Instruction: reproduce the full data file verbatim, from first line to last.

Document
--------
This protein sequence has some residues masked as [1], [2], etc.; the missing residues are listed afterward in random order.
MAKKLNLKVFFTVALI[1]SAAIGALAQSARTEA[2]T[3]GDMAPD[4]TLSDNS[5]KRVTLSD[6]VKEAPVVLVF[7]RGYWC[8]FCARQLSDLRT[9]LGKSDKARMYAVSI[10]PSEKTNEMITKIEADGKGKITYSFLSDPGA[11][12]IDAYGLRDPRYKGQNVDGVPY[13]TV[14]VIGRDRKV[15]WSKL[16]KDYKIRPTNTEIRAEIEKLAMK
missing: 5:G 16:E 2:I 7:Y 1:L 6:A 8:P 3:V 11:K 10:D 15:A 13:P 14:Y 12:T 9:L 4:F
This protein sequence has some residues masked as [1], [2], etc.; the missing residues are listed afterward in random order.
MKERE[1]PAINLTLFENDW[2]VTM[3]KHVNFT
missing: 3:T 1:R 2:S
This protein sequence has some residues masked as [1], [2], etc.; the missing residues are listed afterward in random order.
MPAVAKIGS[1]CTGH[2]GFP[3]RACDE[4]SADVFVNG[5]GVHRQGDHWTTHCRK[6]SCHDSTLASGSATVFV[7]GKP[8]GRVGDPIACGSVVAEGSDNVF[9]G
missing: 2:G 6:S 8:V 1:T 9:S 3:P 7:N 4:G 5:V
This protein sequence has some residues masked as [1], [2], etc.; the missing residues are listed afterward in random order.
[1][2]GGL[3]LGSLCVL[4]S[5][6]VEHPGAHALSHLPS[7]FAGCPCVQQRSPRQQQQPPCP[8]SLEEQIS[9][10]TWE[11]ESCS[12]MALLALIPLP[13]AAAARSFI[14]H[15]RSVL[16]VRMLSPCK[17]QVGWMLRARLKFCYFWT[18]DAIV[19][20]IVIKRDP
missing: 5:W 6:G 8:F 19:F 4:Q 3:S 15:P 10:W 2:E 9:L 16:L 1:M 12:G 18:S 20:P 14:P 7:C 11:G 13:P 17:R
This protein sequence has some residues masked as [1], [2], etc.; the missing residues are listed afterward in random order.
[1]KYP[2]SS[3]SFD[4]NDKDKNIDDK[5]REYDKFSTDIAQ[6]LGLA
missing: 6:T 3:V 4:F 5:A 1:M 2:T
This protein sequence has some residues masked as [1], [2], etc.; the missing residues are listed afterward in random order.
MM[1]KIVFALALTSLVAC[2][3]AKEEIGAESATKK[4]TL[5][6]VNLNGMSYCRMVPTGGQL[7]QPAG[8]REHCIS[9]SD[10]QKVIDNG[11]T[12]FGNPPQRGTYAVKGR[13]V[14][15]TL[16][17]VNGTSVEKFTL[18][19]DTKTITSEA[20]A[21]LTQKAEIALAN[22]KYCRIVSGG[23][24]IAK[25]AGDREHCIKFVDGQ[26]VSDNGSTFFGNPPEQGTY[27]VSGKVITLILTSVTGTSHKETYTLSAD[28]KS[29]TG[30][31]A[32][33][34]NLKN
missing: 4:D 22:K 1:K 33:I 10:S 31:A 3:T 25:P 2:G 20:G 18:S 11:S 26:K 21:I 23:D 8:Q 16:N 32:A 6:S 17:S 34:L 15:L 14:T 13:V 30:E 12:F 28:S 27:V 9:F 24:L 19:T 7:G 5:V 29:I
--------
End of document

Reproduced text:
This protein sequence has some residues masked as [1], [2], etc.; the missing residues are listed afterward in random order.
MAKKLNLKVFFTVALI[1]SAAIGALAQSARTEA[2]T[3]GDMAPD[4]TLSDNS[5]KRVTLSD[6]VKEAPVVLVF[7]RGYWC[8]FCARQLSDLRT[9]LGKSDKARMYAVSI[10]PSEKTNEMITKIEADGKGKITYSFLSDPGA[11][12]IDAYGLRDPRYKGQNVDGVPY[13]TV[14]VIGRDRKV[15]WSKL[16]KDYKIRPTNTEIRAEIEKLAMK
missing: 5:G 16:E 2:I 7:Y 1:L 6:A 8:P 3:V 11:K 10:D 15:A 13:P 14:Y 12:T 9:L 4:F
This protein sequence has some residues masked as [1], [2], etc.; the missing residues are listed afterward in random order.
MKERE[1]PAINLTLFENDW[2]VTM[3]KHVNFT
missing: 3:T 1:R 2:S
This protein sequence has some residues masked as [1], [2], etc.; the missing residues are listed afterward in random order.
MPAVAKIGS[1]CTGH[2]GFP[3]RACDE[4]SADVFVNG[5]GVHRQGDHWTTHCRK[6]SCHDSTLASGSATVFV[7]GKP[8]GRVGDPIACGSVVAEGSDNVF[9]G
missing: 2:G 6:S 8:V 1:T 9:S 3:P 7:N 4:G 5:V
This protein sequence has some residues masked as [1], [2], etc.; the missing residues are listed afterward in random order.
[1][2]GGL[3]LGSLCVL[4]S[5][6]VEHPGAHALSHLPS[7]FAGCPCVQQRSPRQQQQPPCP[8]SLEEQIS[9][10]TWE[11]ESCS[12]MALLALIPLP[13]AAAARSFI[14]H[15]RSVL[16]VRMLSPCK[17]QVGWMLRARLKFCYFWT[18]DAIV[19][20]IVIKRDP
missing: 5:W 6:G 8:F 19:F 4:Q 3:S 15:P 10:W 2:E 9:L 16:L 1:M 12:G 18:S 20:P 14:P 7:C 11:G 13:P 17:R
This protein sequence has some residues masked as [1], [2], etc.; the missing residues are listed afterward in random order.
[1]KYP[2]SS[3]SFD[4]NDKDKNIDDK[5]REYDKFSTDIAQ[6]LGLA
missing: 6:T 3:V 4:F 5:A 1:M 2:T
This protein sequence has some residues masked as [1], [2], etc.; the missing residues are listed afterward in random order.
MM[1]KIVFALALTSLVAC[2][3]AKEEIGAESATKK[4]TL[5][6]VNLNGMSYCRMVPTGGQL[7]QPAG[8]REHCIS[9]SD[10]QKVIDNG[11]T[12]FGNPPQRGTYAVKGR[13]V[14][15]TL[16][17]VNGTSVEKFTL[18][19]DTKTITSEA[20]A[21]LTQKAEIALAN[22]KYCRIVSGG[23][24]IAK[25]AGDREHCIKFVDGQ[26]VSDNGSTFFGNPPEQGTY[27]VSGKVITLILTSVTGTSHKETYTLSAD[28]KS[29]TG[30][31]A[32][33][34]NLKN
missing: 4:D 22:K 1:K 33:I 10:S 31:A 3:T 25:P 2:G 20:G 18:S 11:S 26:K 21:I 23:D 8:Q 16:N 32:A 6:S 17:S 34:L 15:L 14:T 13:V 30:E 12:F 28:S 27:V 9:F 24:L 19:T 7:G 5:V 29:I